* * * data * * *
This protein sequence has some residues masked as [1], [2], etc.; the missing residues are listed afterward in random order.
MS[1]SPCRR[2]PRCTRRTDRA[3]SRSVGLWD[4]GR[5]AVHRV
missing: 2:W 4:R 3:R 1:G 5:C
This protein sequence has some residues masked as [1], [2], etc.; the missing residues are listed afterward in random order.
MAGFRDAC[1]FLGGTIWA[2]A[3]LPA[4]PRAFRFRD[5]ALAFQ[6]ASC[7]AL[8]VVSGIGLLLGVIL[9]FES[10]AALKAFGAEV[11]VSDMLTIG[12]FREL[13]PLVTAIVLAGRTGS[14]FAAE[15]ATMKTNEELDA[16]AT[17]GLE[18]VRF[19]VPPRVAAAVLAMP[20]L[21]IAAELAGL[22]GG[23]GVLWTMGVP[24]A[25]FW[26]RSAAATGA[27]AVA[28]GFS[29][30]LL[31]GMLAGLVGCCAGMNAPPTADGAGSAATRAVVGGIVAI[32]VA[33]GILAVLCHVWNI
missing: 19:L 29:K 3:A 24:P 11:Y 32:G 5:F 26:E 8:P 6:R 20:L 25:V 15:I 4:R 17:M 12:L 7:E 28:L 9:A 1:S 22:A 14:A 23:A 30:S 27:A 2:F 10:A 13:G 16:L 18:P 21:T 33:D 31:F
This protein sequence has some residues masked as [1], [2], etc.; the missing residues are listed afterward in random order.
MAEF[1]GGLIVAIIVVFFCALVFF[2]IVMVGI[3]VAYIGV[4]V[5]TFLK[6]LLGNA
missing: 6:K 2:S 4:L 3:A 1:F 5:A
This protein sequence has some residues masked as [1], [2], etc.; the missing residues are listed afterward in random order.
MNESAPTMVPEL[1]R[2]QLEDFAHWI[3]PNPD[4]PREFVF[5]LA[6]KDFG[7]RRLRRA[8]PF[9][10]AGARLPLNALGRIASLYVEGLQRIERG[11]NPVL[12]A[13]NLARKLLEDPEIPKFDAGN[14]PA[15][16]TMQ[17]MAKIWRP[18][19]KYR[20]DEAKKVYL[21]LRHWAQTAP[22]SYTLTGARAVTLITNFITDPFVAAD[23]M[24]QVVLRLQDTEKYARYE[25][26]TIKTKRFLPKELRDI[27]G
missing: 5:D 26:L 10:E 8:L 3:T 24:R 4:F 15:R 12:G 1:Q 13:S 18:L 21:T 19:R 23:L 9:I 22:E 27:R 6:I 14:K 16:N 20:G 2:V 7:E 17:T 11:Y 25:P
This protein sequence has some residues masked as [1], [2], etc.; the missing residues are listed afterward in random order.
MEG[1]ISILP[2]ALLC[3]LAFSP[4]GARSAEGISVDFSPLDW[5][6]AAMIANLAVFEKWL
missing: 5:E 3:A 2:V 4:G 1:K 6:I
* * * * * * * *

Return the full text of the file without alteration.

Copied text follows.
This protein sequence has some residues masked as [1], [2], etc.; the missing residues are listed afterward in random order.
MS[1]SPCRR[2]PRCTRRTDRA[3]SRSVGLWD[4]GR[5]AVHRV
missing: 2:W 4:R 3:R 1:G 5:C
This protein sequence has some residues masked as [1], [2], etc.; the missing residues are listed afterward in random order.
MAGFRDAC[1]FLGGTIWA[2]A[3]LPA[4]PRAFRFRD[5]ALAFQ[6]ASC[7]AL[8]VVSGIGLLLGVIL[9]FES[10]AALKAFGAEV[11]VSDMLTIG[12]FREL[13]PLVTAIVLAGRTGS[14]FAAE[15]ATMKTNEELDA[16]AT[17]GLE[18]VRF[19]VPPRVAAAVLAMP[20]L[21]IAAELAGL[22]GG[23]GVLWTMGVP[24]A[25]FW[26]RSAAATGA[27]AVA[28]GFS[29][30]LL[31]GMLAGLVGCCAGMNAPPTADGAGSAATRAVVGGIVAI[32]VA[33]GILAVLCHVWNI
missing: 19:L 29:K 3:A 24:P 11:Y 32:G 5:F 26:E 8:P 6:R 20:L 25:V 15:I 4:R 17:M 12:L 7:E 28:L 9:A 1:S 22:A 14:A 23:A 30:S 27:A 2:F 10:A 13:G 16:L 18:P 21:T 33:D 31:F
This protein sequence has some residues masked as [1], [2], etc.; the missing residues are listed afterward in random order.
MAEF[1]GGLIVAIIVVFFCALVFF[2]IVMVGI[3]VAYIGV[4]V[5]TFLK[6]LLGNA
missing: 6:K 2:S 4:L 3:A 1:F 5:A
This protein sequence has some residues masked as [1], [2], etc.; the missing residues are listed afterward in random order.
MNESAPTMVPEL[1]R[2]QLEDFAHWI[3]PNPD[4]PREFVF[5]LA[6]KDFG[7]RRLRRA[8]PF[9][10]AGARLPLNALGRIASLYVEGLQRIERG[11]NPVL[12]A[13]NLARKLLEDPEIPKFDAGN[14]PA[15][16]TMQ[17]MAKIWRP[18][19]KYR[20]DEAKKVYL[21]LRHWAQTAP[22]SYTLTGARAVTLITNFITDPFVAAD[23]M[24]QVVLRLQDTEKYARYE[25][26]TIKTKRFLPKELRDI[27]G
missing: 5:D 26:L 10:E 8:L 3:T 24:R 4:F 15:R 12:G 1:Q 13:S 18:L 21:T 19:R 23:L 9:I 22:E 27:R 6:I 14:K 16:N 20:G 2:V 7:E 17:T 11:Y 25:P
This protein sequence has some residues masked as [1], [2], etc.; the missing residues are listed afterward in random order.
MEG[1]ISILP[2]ALLC[3]LAFSP[4]GARSAEGISVDFSPLDW[5][6]AAMIANLAVFEKWL
missing: 5:E 3:A 2:V 4:G 1:K 6:I